FPN E-News
 March 2015

 Signs of Stress

Certain amounts of anxiety are all part of life for people of all age groups, but stress can become overwhelming for seniors. The thought of living alone and the loss of a spouse or of friends are factors that could contribute to senior stress. In older adults who have physical or medical limitations, simple tasks could also add up to their burden. Stress could even worsen health conditions thus causing another worry.

Family caregivers need to know the elderly can experience burdens without them knowing it. Learning the signs of stress can help you and your aging loved one(s) learn to recognize the different factors that contribute to stress and take the necessary steps to reduce its effects.

Here are some ways to identify if a senior's anxieties are a cause for concern:

1. Sudden changes in eating habits

2. Mood swings in the form of increased irritability, depression, or extreme sadness

3. Memory issues like an increased forgetfulness of places, names, or other things that normally come naturally

4. Losing focus and exercising poor judgment like overspending on a tight budget

5. Body aches, increased episodes of diseases, changes in sleeping pattern including difficulty falling asleep or nighttime sleep disruption

6. Social detachment exhibited by either a refusal to socialize with others or to participate in activities that they used to love doing

Though you may not be able to get rid of the stress, there are ways to alleviate it. Yoga, brisk walking, tai chi, and other exercises can help ease tensions. One of the best ways to decrease anxiety is to shift your attention to a different task and tune out distractions. Many types of games and hobbies can be effective de-stressors because they help you redirect your focus, while also stimulating your mind. Try the word search to the right of this article for stress relief through positive distraction. 

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Reserach Update
Neuropathy: Relief for Diabetics
with Painful Conditions

In 2013, we published a research study involving Phase II Hepatocyte Growth Factor (HCF) in Patients with Painful Diabetic Peripheral Neuropathy involving several study groups.  The article below is an follow-up to this study which was recently published in Annals of Clinical and Translational Neurology and Science Daily.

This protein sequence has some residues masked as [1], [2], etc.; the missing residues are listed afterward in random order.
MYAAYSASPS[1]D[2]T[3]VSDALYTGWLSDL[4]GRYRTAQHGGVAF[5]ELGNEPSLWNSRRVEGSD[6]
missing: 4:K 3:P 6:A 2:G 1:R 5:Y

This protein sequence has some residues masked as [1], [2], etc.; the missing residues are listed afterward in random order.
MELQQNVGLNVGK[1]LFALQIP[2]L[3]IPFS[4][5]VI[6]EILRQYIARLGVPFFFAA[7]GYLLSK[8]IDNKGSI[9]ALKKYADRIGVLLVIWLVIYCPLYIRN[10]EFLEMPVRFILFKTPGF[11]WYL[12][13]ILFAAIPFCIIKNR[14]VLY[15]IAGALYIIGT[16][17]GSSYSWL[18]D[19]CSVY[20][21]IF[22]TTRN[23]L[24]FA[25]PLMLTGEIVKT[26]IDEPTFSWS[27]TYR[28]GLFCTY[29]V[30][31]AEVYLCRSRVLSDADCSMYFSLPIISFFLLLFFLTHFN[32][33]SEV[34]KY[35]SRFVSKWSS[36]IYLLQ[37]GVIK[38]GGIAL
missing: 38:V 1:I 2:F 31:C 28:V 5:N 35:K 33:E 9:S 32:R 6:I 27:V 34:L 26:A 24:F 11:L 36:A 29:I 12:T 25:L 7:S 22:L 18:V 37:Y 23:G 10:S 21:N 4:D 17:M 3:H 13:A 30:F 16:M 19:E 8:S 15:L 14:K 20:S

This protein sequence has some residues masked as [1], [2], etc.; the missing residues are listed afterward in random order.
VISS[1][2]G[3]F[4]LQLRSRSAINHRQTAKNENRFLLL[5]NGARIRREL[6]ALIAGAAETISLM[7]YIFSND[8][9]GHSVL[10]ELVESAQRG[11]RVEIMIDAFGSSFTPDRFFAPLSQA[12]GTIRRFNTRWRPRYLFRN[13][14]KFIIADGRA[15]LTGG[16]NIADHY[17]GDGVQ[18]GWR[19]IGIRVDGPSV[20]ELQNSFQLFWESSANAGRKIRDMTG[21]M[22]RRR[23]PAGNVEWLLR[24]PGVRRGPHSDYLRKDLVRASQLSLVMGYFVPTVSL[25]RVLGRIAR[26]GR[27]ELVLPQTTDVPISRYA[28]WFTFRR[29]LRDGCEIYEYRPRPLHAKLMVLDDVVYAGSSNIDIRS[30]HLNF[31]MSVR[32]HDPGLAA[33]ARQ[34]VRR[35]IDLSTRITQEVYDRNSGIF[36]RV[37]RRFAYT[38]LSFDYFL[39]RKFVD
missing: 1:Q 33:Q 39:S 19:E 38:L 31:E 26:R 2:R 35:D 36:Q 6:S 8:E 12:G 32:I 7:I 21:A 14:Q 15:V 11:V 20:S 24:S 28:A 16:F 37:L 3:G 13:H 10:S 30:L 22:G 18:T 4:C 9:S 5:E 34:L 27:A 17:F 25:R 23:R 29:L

Neuropathy: Relief for diabetics with painful condition


Walking barefoot on sand "felt like walking on glass" for Keith Wenckowski, who has lived with type-one diabetes for more than two decades.


One of the participants in the study at Northwestern site, who suffered from painful diabetic neuropathy (DPN), Wenckowski finally found relief from the constant foot pain that required him to wear shoes at all time, even to the beach.


The study found that those with painful diabetic neuropathy who received two low dose rounds of a non-viral gene therapy called VM202 had significant improvement of their pain that lasted for months.


"I can now go to a beach and walk on the sand without feeling like I am walking on glass, "Wenckowski said.


"Those who received the therapy reported more than 50 percent reduction in their symptoms and virtually no side effects," said Dr. Jack Kessler, lead author of the study.  "Not only did it improve their pain, it also improved their ability to perceive a very, very light touch.


VM202 contains human hepatocyte growth factor (HGF) gene. Growth factor is a naturally occurring protein in the body that acts on cells, in this case nerve cells - to keep them alive, healthy and functioning.  Future study is needed to investigate if the therapy can actually regenerate damaged nerves, reversing the neuropathy.


Wenckowski had continuous numbness, but now, more than a year since he received the therapy, his symptoms have not returned. 


Patients with painful diabetic neuropathy have abnormally high levels of glucose in their blood.  These high levels of glucose can be toxic.


"We are hoping that the treatment will increase the local production of hepatocyte growth factor to help regenerate nerves and grow new blood vessels and therefore reduce the pain," said Dr. Senda Ajroud-Driss, associate professor in neurology at Feinberg, an attending physician at Northwestern Memorial Hospital and an author of the study.


"Right now there is no medication that can reverse neuropathy," Kessler said.  "Our goal is to develop a treatment. If we can show with more patients that is a very real phenomenon, then we can show we have not only improved the symptoms of the disease, namely the pain, but we have actually improved function."


A future, much larger phase three study will soon be underway.


To read the full article click here.

Source: Northwestern University. "Neuropathy: Relief for diabetics with painful condition." ScienceDaily. ScienceDaily, 5 March 2015.

Source: Picture: Sandy Feet by Tina Phillips

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Disclaimer: The information contained in this newsletter is not intended to substitute for informed medical advice. You should not use this information to diagnose or treat a health problem or disease without consulting a qualified health care provider. You are strongly encouraged to consult a neurologist with any questions or comments you may have regarding your condition. The best care can only be given by a qualified provider who knows you personally.